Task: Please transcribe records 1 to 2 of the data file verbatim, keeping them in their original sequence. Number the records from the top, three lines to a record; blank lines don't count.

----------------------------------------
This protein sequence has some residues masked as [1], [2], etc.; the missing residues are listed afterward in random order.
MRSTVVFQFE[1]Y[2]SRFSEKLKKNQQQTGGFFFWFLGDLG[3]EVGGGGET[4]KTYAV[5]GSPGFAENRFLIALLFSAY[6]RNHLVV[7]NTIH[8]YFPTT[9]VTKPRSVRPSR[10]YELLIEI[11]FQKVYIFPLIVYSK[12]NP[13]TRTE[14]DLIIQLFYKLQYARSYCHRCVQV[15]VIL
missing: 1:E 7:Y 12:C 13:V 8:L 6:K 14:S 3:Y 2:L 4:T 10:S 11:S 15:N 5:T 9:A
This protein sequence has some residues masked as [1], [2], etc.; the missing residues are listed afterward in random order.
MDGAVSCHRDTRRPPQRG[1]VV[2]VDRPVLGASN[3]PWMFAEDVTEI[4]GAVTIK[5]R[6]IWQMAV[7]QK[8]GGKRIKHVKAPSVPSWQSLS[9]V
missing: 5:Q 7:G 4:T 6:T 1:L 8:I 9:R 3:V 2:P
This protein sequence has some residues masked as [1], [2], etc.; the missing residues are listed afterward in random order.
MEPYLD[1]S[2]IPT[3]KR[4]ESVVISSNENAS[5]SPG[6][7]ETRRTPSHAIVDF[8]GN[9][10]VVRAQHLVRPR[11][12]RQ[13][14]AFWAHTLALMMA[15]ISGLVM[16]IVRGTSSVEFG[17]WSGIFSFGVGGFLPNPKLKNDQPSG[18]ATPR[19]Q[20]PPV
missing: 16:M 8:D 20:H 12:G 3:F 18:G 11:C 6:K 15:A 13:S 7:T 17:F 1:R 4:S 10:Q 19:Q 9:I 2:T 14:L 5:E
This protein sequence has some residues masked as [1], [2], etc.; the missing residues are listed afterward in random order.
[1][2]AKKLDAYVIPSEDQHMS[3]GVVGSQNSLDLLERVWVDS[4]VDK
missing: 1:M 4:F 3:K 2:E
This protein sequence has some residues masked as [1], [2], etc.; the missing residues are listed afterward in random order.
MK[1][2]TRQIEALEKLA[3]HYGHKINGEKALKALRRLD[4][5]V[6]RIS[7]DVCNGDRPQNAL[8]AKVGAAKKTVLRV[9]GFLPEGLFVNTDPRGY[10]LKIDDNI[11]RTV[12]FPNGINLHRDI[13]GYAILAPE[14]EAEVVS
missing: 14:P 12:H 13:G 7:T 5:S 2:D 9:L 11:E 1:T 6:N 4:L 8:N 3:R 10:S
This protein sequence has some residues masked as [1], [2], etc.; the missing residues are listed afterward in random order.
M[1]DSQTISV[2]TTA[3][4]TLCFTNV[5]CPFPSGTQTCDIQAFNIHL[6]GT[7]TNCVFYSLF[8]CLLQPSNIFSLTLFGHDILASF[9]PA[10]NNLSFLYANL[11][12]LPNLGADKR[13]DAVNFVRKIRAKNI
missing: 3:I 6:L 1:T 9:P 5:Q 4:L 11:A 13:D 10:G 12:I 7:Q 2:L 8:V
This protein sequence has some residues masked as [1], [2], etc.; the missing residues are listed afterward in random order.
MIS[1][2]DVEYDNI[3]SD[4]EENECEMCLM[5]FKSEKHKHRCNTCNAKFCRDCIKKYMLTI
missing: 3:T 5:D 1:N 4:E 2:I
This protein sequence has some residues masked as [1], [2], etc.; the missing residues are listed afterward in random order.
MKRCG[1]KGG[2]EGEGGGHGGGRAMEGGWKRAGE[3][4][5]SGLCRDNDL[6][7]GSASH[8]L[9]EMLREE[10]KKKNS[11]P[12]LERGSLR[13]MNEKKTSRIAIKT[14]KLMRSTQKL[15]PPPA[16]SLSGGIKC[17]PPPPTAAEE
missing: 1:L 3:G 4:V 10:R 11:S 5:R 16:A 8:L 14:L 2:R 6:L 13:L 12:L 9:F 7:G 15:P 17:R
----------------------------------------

This protein sequence has some residues masked as [1], [2], etc.; the missing residues are listed afterward in random order.
MRSTVVFQFE[1]Y[2]SRFSEKLKKNQQQTGGFFFWFLGDLG[3]EVGGGGET[4]KTYAV[5]GSPGFAENRFLIALLFSAY[6]RNHLVV[7]NTIH[8]YFPTT[9]VTKPRSVRPSR[10]YELLIEI[11]FQKVYIFPLIVYSK[12]NP[13]TRTE[14]DLIIQLFYKLQYARSYCHRCVQV[15]VIL
missing: 1:E 7:Y 12:C 13:V 8:L 6:K 14:S 3:Y 2:L 4:T 10:S 11:S 15:N 5:T 9:A
This protein sequence has some residues masked as [1], [2], etc.; the missing residues are listed afterward in random order.
MDGAVSCHRDTRRPPQRG[1]VV[2]VDRPVLGASN[3]PWMFAEDVTEI[4]GAVTIK[5]R[6]IWQMAV[7]QK[8]GGKRIKHVKAPSVPSWQSLS[9]V
missing: 5:Q 7:G 4:T 6:T 1:L 8:I 9:R 3:V 2:P